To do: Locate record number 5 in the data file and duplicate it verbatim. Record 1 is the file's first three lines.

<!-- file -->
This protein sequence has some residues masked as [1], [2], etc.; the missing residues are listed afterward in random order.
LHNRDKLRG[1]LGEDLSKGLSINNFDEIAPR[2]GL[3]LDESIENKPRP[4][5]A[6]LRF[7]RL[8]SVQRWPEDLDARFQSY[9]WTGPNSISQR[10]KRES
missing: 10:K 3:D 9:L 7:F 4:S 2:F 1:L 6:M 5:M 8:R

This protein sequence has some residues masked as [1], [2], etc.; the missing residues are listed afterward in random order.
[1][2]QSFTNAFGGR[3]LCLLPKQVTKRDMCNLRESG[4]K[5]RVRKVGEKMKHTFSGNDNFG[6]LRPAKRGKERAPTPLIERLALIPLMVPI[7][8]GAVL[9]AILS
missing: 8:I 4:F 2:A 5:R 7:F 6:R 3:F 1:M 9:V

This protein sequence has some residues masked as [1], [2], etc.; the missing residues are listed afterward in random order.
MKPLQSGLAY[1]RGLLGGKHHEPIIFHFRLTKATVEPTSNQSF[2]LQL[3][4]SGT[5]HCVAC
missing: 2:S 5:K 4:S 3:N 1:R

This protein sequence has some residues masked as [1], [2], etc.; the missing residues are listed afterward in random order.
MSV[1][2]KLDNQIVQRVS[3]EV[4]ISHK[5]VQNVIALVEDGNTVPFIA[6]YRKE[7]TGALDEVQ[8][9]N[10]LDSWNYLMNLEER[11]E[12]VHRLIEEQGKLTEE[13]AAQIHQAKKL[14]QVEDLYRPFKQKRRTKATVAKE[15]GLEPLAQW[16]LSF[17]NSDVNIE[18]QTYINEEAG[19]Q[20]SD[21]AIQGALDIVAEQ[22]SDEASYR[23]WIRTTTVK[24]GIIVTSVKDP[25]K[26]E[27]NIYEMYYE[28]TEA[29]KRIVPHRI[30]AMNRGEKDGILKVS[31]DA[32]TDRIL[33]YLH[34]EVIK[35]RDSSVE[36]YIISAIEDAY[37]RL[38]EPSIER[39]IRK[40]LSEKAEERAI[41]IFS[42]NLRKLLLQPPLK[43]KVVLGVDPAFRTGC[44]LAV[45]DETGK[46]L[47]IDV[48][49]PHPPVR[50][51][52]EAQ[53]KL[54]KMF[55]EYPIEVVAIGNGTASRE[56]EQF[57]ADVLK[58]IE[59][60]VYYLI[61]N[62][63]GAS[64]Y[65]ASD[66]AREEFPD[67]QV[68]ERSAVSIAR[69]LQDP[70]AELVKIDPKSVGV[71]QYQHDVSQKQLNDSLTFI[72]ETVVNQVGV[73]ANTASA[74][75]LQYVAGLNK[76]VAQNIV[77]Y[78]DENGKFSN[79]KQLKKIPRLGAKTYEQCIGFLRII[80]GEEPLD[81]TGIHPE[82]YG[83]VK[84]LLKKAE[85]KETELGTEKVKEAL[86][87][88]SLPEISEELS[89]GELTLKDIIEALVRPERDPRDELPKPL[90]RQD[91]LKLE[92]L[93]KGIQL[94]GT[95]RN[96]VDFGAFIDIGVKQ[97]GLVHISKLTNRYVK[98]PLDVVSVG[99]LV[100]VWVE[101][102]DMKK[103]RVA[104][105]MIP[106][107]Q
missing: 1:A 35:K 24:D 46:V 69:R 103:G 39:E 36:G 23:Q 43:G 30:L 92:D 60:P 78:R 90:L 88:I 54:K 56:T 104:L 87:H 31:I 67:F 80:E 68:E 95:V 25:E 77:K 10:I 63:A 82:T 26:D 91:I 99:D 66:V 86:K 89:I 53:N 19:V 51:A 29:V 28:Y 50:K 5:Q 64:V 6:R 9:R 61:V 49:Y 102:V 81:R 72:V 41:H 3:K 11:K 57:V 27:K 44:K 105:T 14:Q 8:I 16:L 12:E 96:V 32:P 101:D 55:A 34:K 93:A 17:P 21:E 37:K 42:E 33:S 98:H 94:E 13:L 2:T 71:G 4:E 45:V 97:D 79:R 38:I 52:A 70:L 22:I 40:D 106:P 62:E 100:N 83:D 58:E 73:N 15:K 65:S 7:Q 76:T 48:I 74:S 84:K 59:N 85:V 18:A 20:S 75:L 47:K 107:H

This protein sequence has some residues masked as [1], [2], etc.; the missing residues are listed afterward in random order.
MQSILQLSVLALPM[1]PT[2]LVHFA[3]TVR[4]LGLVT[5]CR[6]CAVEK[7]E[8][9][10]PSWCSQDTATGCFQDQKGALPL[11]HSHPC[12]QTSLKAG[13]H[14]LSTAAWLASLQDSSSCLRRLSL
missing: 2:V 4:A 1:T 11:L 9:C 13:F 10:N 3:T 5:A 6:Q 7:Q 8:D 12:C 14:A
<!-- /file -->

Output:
This protein sequence has some residues masked as [1], [2], etc.; the missing residues are listed afterward in random order.
MQSILQLSVLALPM[1]PT[2]LVHFA[3]TVR[4]LGLVT[5]CR[6]CAVEK[7]E[8][9][10]PSWCSQDTATGCFQDQKGALPL[11]HSHPC[12]QTSLKAG[13]H[14]LSTAAWLASLQDSSSCLRRLSL
missing: 2:V 4:A 1:T 11:L 9:C 13:F 10:N 3:T 5:A 6:Q 7:Q 8:D 12:C 14:A